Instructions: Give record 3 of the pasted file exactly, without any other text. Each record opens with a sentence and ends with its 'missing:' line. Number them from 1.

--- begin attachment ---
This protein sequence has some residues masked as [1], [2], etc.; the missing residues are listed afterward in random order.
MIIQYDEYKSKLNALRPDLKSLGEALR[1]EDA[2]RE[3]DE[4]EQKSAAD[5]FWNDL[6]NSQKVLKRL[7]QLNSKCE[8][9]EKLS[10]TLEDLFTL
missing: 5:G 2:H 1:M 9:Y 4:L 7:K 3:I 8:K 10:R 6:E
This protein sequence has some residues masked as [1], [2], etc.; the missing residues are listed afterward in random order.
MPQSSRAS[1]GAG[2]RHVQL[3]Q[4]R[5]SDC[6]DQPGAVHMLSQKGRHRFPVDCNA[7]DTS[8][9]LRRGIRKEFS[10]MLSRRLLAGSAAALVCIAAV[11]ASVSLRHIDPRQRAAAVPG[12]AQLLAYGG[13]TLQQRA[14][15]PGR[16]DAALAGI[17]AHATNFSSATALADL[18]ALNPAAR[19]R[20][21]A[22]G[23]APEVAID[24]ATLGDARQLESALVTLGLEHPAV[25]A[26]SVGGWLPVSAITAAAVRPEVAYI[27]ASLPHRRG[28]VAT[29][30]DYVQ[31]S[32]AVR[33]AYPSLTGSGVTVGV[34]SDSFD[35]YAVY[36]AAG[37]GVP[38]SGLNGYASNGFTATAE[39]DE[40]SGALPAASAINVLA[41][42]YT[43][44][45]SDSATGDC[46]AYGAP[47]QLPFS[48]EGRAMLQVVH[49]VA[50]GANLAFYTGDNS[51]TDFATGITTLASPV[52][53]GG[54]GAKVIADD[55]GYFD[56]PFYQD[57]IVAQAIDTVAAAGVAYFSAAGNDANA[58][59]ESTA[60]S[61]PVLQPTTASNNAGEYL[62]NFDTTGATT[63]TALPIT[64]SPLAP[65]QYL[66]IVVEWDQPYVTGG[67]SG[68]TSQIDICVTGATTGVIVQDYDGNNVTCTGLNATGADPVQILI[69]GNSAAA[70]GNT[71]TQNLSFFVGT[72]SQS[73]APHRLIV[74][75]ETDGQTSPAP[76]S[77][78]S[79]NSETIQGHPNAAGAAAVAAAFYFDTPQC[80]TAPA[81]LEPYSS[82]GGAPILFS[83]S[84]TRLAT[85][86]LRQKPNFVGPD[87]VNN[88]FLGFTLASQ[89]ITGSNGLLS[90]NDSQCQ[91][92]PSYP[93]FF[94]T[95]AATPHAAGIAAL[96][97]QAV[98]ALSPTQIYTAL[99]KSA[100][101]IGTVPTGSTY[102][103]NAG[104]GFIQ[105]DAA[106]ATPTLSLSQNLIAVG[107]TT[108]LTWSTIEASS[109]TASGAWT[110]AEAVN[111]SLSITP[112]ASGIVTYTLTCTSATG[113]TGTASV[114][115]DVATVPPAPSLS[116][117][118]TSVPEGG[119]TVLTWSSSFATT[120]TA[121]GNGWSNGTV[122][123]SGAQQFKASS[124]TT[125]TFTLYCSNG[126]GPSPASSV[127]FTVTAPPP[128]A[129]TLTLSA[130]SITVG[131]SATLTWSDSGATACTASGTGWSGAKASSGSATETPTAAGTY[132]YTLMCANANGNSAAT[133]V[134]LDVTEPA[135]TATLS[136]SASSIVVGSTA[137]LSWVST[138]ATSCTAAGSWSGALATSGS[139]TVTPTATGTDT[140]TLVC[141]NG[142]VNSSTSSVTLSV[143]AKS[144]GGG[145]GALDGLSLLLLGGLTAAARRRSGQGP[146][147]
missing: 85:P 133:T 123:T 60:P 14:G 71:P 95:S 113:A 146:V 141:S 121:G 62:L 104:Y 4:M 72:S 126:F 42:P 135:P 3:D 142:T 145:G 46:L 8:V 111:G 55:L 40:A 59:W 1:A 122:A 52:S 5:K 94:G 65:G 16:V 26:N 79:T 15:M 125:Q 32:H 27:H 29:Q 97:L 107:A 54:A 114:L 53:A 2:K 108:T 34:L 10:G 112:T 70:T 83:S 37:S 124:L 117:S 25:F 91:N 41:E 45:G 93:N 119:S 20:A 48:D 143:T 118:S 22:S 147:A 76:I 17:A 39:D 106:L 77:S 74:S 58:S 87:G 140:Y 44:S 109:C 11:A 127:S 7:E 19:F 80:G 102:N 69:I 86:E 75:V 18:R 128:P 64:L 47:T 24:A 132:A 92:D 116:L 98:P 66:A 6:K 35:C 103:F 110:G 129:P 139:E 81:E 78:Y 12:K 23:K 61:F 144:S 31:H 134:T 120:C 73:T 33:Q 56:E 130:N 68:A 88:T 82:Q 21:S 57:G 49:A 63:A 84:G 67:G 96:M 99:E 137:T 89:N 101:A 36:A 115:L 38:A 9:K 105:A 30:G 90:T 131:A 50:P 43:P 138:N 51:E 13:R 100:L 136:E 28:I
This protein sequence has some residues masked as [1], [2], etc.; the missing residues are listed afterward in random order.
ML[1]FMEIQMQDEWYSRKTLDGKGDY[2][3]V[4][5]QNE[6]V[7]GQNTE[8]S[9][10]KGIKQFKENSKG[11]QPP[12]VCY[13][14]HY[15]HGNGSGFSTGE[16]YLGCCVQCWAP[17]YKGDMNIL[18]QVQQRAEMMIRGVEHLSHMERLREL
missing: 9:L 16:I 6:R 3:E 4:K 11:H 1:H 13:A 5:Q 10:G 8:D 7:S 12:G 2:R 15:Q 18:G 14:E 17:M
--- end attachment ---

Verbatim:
This protein sequence has some residues masked as [1], [2], etc.; the missing residues are listed afterward in random order.
ML[1]FMEIQMQDEWYSRKTLDGKGDY[2][3]V[4][5]QNE[6]V[7]GQNTE[8]S[9][10]KGIKQFKENSKG[11]QPP[12]VCY[13][14]HY[15]HGNGSGFSTGE[16]YLGCCVQCWAP[17]YKGDMNIL[18]QVQQRAEMMIRGVEHLSHMERLREL
missing: 9:L 16:I 6:R 3:E 4:K 11:H 1:H 13:A 5:Q 10:G 8:D 7:S 12:G 2:R 15:Q 18:G 14:E 17:M